40. I guess Trenberth with have to theorize that the heat is in the bottom of the Mariana Trench now.

  41. tallbloke says:
    If the von Schuckmann paper is correct, I’m asking myself where this increase in heat below the cooling top 700m came from.

    Maybe it’s not heat coming from below. What if the cold water sinking down just isn’t as cold as before? After all, the graph shows temperature anomalies. Just because the lower 1300m shows “warming” doesn’t mean those waters are no longer colder than the top 700m.

  42. Dave Springer says:
    January 6, 2011 at 5:44 pm

    “harrywr2 says:
    January 6, 2011 at 5:13 pm

    “It’s more like the changes at 2,000 meters become so small as to question as to how a significant change at 4,000 meters could occur.”

    Easy. Colder water flowing in along the bottom from the poles. You’d miss it entirely because it won’t mix upwards but rather just hug the bottom and spread out sideways. Eventually temperature will equalize with water above through conduction and there’s a probably a math geek reading this who can figure out how long it might take.”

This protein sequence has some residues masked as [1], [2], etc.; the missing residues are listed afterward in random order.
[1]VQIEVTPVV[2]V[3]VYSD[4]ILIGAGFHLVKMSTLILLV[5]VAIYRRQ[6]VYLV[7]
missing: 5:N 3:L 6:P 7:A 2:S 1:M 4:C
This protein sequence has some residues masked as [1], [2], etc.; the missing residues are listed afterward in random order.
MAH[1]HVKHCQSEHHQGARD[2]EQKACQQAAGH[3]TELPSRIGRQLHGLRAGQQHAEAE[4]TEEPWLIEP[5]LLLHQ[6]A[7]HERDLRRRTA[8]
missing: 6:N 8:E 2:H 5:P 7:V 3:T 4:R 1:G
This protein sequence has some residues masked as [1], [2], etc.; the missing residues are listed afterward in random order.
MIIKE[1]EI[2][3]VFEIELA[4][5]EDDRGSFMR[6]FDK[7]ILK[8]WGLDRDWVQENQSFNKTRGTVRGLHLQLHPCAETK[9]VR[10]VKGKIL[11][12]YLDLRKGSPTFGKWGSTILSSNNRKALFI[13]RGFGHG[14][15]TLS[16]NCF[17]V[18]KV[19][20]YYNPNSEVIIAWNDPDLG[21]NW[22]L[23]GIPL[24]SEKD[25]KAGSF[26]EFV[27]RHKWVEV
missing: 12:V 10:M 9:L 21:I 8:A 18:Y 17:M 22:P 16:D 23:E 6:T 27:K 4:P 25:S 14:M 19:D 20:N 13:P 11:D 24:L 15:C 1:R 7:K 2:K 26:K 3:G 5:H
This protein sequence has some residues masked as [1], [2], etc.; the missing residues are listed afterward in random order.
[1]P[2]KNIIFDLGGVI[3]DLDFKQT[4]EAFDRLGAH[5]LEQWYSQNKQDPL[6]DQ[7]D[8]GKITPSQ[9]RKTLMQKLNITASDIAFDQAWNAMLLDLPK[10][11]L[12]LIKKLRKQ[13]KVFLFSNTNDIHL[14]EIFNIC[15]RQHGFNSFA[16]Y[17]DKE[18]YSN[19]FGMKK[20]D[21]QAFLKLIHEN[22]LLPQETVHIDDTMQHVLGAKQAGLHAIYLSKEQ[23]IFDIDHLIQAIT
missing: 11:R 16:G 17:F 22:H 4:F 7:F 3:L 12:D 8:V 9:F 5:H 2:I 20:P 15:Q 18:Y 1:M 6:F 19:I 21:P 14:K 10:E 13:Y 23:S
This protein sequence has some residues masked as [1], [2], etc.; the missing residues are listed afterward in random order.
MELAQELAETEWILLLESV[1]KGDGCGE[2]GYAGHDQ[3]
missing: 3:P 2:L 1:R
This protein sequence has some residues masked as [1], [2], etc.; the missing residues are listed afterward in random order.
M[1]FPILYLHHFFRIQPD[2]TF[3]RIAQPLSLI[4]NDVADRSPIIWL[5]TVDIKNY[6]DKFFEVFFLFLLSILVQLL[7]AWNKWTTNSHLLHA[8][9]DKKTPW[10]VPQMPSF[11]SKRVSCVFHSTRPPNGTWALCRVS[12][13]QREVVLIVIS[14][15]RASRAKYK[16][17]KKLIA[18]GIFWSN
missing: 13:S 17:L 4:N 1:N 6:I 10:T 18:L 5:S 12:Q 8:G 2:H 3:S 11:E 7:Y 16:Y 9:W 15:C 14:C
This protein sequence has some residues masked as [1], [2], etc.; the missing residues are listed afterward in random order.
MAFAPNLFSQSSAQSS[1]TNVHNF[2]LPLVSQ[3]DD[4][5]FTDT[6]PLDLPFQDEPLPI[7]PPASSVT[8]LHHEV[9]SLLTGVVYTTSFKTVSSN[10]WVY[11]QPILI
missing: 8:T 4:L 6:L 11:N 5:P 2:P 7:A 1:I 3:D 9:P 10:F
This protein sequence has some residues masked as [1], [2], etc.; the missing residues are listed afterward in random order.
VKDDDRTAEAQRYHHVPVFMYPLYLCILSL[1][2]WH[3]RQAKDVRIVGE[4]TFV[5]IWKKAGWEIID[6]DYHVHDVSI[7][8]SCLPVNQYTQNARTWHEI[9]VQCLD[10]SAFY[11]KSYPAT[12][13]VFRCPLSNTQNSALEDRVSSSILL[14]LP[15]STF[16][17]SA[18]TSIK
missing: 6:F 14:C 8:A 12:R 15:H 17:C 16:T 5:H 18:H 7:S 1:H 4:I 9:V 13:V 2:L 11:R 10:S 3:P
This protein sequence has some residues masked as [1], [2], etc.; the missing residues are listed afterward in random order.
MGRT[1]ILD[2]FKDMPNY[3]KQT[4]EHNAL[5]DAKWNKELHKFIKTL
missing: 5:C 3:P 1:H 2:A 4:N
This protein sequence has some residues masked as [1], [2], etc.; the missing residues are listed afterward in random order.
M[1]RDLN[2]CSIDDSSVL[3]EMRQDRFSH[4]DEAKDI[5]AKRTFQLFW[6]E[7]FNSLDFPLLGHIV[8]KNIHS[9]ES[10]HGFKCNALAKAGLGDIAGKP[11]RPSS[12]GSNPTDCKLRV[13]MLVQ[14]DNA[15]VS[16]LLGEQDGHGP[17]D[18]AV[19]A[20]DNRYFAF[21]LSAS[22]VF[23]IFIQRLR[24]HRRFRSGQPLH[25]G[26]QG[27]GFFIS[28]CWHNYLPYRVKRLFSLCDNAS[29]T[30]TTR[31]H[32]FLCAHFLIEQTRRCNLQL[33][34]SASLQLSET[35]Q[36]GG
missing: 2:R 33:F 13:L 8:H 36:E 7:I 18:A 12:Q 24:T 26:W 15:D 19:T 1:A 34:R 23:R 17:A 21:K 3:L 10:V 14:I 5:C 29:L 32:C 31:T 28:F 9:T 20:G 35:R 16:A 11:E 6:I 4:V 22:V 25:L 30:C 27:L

The flow at the ocean’s bottom is generally poleward not away from the poles and introduces a not entirely insignificant amount of heat from geothermal sources, particularly into the AABW

    http://www.ocean-sci.net/5/203/2009/os-5-203-2009.pdf

  43. Could ocean heat content go down if day time cloud cover increased over a significant portion of the oceans for a considerable period of time? Does any organization track a metric for ocean cloud cover? Seems like an easy thing to do with satellite coverage. Just asking.

  44. It looks as though E&E now has a serious competitor for skeptical authors. I hope that, like E&E, the publishers of the IJG are taking great care in ensuring they have a good peer review process.

  45. re – tallbloke @3:43 p.m.,
    Jason Joice M.D. @ 3:56,
    phlogiston 2 4:41

    Could be my thought here is “off the wall”, but seems to me a significant part, if not all, of that observed increase in deep oceanic heat could be “bottom up” geothermal origin as opposed to “top down” solar origin. Is it possible thermoclines could keep geothermal heat released into oceans at depth (submarine volcanic eruptions, thermal vents, seismicity, etc.) from rising until blended with thermohaline circulation currents?